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Mar-Apr 2008, Managing Population Growth is a Key Component to Stability and Sustainability

Mar-Apr 2008, Managing Population Growth is a Key Component to Stability and Sustainability

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Published by Philip Nalangan
The world population has increased from 2.5 billion in 1950 to 6.8 in 2007. Evidence highlights that human activity and conduct is producing significant global climate change, with serious implications on public health. To educate and inform on population growth, climate change and their impacts, the Asian Population and Development Association (APDA) and AFPPD-Malaysia organized the 24th Asian Parliamentarians’ Meeting on Population and Development on April 26-27 in Kuala Lumpur, Malaysia. The meeting was attended by 70 parliamentarians and policymakers from Asia-Pacific.
The world population has increased from 2.5 billion in 1950 to 6.8 in 2007. Evidence highlights that human activity and conduct is producing significant global climate change, with serious implications on public health. To educate and inform on population growth, climate change and their impacts, the Asian Population and Development Association (APDA) and AFPPD-Malaysia organized the 24th Asian Parliamentarians’ Meeting on Population and Development on April 26-27 in Kuala Lumpur, Malaysia. The meeting was attended by 70 parliamentarians and policymakers from Asia-Pacific.

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Published by: Philip Nalangan on Sep 08, 2009
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March - April 2008Publication of the Asian Forum of Parliamentarians on Population and Development
F
orum
 
N
ewsletter
 
asian
 
In her opening remarks, Ms. KayokoShimizu, acting Chair of APDA, saidthat the, “G8 Summit addresses globalchallenges, including the world economyand African issues; but this time, it willfocus on environmental challengesby highlighting climate change andits implications. We should have anAsian consensus in this meeting toserve as the basis of discussion atthe G8 International Parliamentarians’Conference on Population andSustainable Development, to be heldin Tokyo by July”.A message from Prime Minister YasuoFukuda of Japan, Chair of AFPPD,APDA, and the Japan Parliamentarians’Federation for Population (JPFP), wasdelivered by Ms. Chieko Nohno, MP(Japan). He stated, “Mankind facespressing challenges in the future: globalwarming, climate change, extremepoverty and the threat of new and re-emerging pandemic. As globalizationproceeds and the world populationcontinues to grow, international effortsare essential if we are to overcome thesetasks and to create a society whereevery person can live in dignity”.Mr. Ahmad Husni Mohamad Hanadziah,Deputy Minister of Finance andChair of AFPPD-Malaysia, urgedparliamentarians to discuss all factorsand concerns to ensure balanced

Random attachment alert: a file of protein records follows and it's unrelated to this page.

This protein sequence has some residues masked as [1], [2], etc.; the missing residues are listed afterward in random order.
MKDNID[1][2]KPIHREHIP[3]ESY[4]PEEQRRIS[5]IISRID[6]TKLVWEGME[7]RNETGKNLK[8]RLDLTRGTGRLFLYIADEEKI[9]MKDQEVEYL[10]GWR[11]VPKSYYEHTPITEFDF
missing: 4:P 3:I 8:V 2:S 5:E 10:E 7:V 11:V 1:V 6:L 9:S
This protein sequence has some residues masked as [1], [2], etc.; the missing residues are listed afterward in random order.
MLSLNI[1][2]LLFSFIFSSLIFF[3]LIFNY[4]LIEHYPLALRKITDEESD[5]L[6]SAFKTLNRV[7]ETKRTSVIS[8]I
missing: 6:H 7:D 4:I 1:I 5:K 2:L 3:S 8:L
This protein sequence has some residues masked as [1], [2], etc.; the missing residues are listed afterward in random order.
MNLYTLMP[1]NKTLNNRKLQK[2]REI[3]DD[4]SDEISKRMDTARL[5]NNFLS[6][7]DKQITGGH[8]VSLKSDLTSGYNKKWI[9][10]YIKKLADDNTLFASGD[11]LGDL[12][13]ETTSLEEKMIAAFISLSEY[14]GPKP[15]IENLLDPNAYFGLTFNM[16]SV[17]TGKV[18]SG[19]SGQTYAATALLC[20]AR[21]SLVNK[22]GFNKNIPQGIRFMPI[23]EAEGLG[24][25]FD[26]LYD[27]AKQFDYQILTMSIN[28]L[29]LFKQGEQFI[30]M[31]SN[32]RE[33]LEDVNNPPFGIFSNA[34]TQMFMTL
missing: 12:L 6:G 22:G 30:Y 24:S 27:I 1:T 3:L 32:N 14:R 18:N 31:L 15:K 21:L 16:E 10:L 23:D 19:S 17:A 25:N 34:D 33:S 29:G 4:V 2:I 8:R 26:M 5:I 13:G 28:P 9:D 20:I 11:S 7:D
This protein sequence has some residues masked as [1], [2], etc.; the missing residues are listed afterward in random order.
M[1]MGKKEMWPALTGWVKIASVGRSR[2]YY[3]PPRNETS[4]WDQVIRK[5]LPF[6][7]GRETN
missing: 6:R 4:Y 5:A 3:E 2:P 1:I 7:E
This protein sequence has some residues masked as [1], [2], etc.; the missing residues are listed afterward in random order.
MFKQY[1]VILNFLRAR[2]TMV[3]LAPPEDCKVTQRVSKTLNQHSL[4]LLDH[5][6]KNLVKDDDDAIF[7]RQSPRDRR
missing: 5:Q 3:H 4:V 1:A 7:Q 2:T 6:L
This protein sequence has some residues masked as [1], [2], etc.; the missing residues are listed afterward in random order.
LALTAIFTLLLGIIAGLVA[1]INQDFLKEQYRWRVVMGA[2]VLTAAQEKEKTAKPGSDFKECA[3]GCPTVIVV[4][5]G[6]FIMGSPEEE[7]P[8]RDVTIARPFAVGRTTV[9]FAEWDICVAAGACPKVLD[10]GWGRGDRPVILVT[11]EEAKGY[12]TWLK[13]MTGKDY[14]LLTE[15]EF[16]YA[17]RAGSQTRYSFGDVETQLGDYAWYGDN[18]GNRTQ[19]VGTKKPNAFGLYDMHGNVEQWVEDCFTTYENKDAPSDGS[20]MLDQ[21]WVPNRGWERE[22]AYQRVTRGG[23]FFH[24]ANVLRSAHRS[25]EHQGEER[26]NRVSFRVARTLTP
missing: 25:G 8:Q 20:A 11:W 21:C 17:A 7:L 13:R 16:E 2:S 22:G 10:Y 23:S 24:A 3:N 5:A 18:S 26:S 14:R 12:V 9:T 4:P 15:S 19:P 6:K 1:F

population growth that benets every
person. “There is shortage in foodsupply due to the conversion of landfrom agricultural to industrial. It is onyour shoulders to find out prudentand practical ways to tackle the worldissues on climate change, diseases andpopulation”, he added.Mr. Liow Tiong Lai, Minister of Health inMalaysia, narrated that his governmenthas taken mitigation and adaptivemeasures through various ministries,agencies and NGOs. “These effortsenable Malaysia to mobilize adequatefood supplies, to provide shelters, andto reduce morbidity and mortality dueto natural disasters and accompanyingdiseases. In Malaysia, our strength inmitigating the effects of climate changelies in our healthcare infrastructures anddelivery network. With the commitmentby the government, we will continue onthe implementation of various mitigationmeasures”, he informed.Mr. Garimella Giridhar, Representativeof UNFPA-CST, Bangkok urgedgovernments to integrate demographicfactors into environmental impactassessments, to promote sustainableresource management, to modifyunsustainable consumption andproduction patterns, and to pay particular attention to ecologically vulnerableareas where population, economicactivity and environmental issues areconcentrated.